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2degrees in CHCH is started showing 3G in the manual operator selection screen before christmas on my Nokia, still even with it set to Dual Mode, it still only connects in 2G mode. 


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  Reply # 288279 8-Jan-2010 20:25
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I've been able to use 3G on 2degrees in Auckland since before Christmas, as an inbound roamer.



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  Reply # 288296 8-Jan-2010 21:43
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Ii'm no expert. Wikipedia says UMTS 850 / 900 are used for low-density, broad coverage & 1900 / 2100 are used for unfilled where more capacity is needed. They explicitly say 2100 offers more frequencies, Is that not true?




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  Reply # 288301 8-Jan-2010 21:50
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2100 3G at Auckland Airport, unavailable to local 2degrees customers at the moment.

I'm hoping we'll see some 3G action from them soon - I want to try them out (but not for too long at the current data rates)


They have a 3G roaming agreement also with Vodafone (outside of main centres) that covers 2100 and 900MHz right? That way it shouldn't be too hard to get off the ground with most of the country covered if that happens.




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  Reply # 288302 8-Jan-2010 21:56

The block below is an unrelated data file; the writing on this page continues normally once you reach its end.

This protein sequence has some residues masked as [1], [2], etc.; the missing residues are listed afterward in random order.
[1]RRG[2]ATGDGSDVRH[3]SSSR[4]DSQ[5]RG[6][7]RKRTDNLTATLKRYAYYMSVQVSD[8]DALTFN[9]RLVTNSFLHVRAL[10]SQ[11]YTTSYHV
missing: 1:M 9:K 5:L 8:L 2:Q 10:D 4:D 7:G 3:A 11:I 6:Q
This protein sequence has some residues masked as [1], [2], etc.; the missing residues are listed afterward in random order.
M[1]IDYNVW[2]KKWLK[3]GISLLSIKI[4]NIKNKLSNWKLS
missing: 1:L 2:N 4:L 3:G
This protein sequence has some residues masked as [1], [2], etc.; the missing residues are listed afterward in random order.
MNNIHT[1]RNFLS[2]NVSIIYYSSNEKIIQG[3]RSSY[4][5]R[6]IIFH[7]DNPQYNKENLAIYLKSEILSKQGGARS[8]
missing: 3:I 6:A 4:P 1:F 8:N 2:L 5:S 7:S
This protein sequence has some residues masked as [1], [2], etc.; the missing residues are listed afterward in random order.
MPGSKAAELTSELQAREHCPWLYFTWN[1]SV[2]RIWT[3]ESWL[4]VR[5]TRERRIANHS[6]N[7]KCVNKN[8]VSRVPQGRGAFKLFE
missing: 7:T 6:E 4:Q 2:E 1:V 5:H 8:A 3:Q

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Linuxluver: Ii'm no expert. Wikipedia says UMTS 850 / 900 are used for low-density, broad coverage & 1900 / 2100 are used for unfilled where more capacity is needed. They explicitly say 2100 offers more frequencies, Is that not true?


Where does it say that?

UMTS doesn't use "frequencies" because it's a wideband network - it uses a block of spectrum, typically a 5Mhz pair. Vodafone New Zealand for example have 2 x 15Mhz blocks of 2100MHz spectrum.

The number of calls a UMTS network can carry in that 2 x 5MHz pair of spectrum makes no difference whether it's at 850Mhz or 2100Mhz.

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  Reply # 288307 8-Jan-2010 22:17
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sbiddle: Nationwide 2100 3G would never happen, it simply doesn't stack up.

900 is a possibility if they own enough spectrum, I'm not sure how many MHz they actually own now. They did swap their 800 spectrum for 900 this time last year.